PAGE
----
Weekly News Roundup 14th August

In this week's news we consider the benefits of computational thinking, new toys aimed at challenging the gender gap in computer engineering and new research on young people's technology use.

Smartphones are the ‘device of choice’ for young people

Smartphones have overtaken laptops as the ‘device of choice’ among the British population according to a new report by Ofcom. 34% said that their smartphone was the most important digital device, ahead of the laptop, which was cited by 30% as their device of choice. This trend is particularly prevalent among 16-24 year olds, of which 60% say their smartphone is the most important digital device, followed by laptops at 21%. Taking photographs and storing images, enabled by the increasing affordability of good smartphone cameras, was identified as an important driver for the popularity of smartphones over other devices. 60% of adults use their phones to take pictures, and not surprisingly this trend was even more evident among young people. Nine out of ten young people use their smartphone to take and store pictures. According to Ofcom, 1.2 billion selfies were taken in 2014 and nine out of ten 16-24 year olds do this regularly. Over a quarter of this age group take selfies at least once a month, compared with 9% of the population overall. Read more here.

Benefits of coding and computational thinking

Maggie Johnson, Director of Education and University Relations for Google, has written a blogpost for the Huffington Post discussing whether coding is an essential skill for young people to acquire. Johnson argues that computer programming has three layers. At the core is the ability to write code, which, while not all children will need in their future careers, Johnson argues at least should have studied. The second level is ‘computational thinking’, an understanding of how computers, algorithms and data function, which Johnson argues all children need to be familiar with. The third layer is ‘digital literacy’, including online safety and privacy, which is a necessary skill for everyone. Johnson argues that learning the basics of coding supports the development of computational thinking and digital literacy and also gives children a good basis from which to decide whether computer programming is something they want to pursue further.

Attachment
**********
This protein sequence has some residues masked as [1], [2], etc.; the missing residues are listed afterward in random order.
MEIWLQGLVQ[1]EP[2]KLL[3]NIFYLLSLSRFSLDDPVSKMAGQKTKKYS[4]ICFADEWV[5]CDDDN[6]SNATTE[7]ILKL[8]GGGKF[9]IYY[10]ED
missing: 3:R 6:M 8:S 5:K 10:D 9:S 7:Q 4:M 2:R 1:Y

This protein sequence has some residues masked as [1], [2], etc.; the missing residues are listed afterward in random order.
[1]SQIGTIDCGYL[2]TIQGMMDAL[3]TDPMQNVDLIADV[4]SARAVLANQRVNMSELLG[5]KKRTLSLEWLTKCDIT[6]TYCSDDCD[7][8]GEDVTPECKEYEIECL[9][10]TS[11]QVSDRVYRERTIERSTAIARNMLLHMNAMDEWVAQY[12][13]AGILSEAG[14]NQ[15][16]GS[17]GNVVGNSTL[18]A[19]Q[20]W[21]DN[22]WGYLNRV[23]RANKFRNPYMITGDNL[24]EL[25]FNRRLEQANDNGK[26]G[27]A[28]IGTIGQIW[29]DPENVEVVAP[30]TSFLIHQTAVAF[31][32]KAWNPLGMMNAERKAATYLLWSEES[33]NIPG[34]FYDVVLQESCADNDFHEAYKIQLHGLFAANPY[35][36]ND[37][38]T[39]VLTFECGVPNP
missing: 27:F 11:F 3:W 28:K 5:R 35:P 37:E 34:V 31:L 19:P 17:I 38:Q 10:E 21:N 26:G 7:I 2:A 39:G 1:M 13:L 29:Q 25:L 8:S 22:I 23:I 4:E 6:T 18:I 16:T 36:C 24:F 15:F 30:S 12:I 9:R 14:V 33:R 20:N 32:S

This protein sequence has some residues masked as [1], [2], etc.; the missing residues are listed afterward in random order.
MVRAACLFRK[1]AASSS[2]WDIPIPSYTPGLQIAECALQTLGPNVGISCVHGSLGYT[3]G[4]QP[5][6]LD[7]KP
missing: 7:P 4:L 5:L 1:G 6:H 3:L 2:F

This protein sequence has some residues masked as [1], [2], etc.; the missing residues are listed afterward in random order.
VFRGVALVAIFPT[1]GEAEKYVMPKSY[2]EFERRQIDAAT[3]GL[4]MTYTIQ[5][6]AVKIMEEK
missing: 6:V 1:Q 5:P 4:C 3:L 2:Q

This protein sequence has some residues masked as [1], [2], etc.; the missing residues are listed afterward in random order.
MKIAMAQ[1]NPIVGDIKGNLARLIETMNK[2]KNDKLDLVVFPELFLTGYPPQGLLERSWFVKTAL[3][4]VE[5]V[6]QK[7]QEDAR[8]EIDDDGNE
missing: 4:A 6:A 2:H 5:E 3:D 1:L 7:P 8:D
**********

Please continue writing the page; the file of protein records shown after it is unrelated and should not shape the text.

Toys aiming to bridge the gender gap in computer engineering

There has long been a lack of women in professions related to computer science, and research has shown that this gap has roots in stereotypes formed at an early age. According to an American study, girls are already forming negative stereotypes about maths and sciences from the age of seven. The toy company Wonder Workshop aims to turn these trends around with the robot toys Dash and Dot. Through various apps children can write code for the robots and control their movement. Wonder Workshop has also developed a Teacher’s Portal, to facilitate the use of the robots in the classroom to support problem solving and creativity. Read more here.

Leave a Reply

Your email address will not be published. Required fields are marked *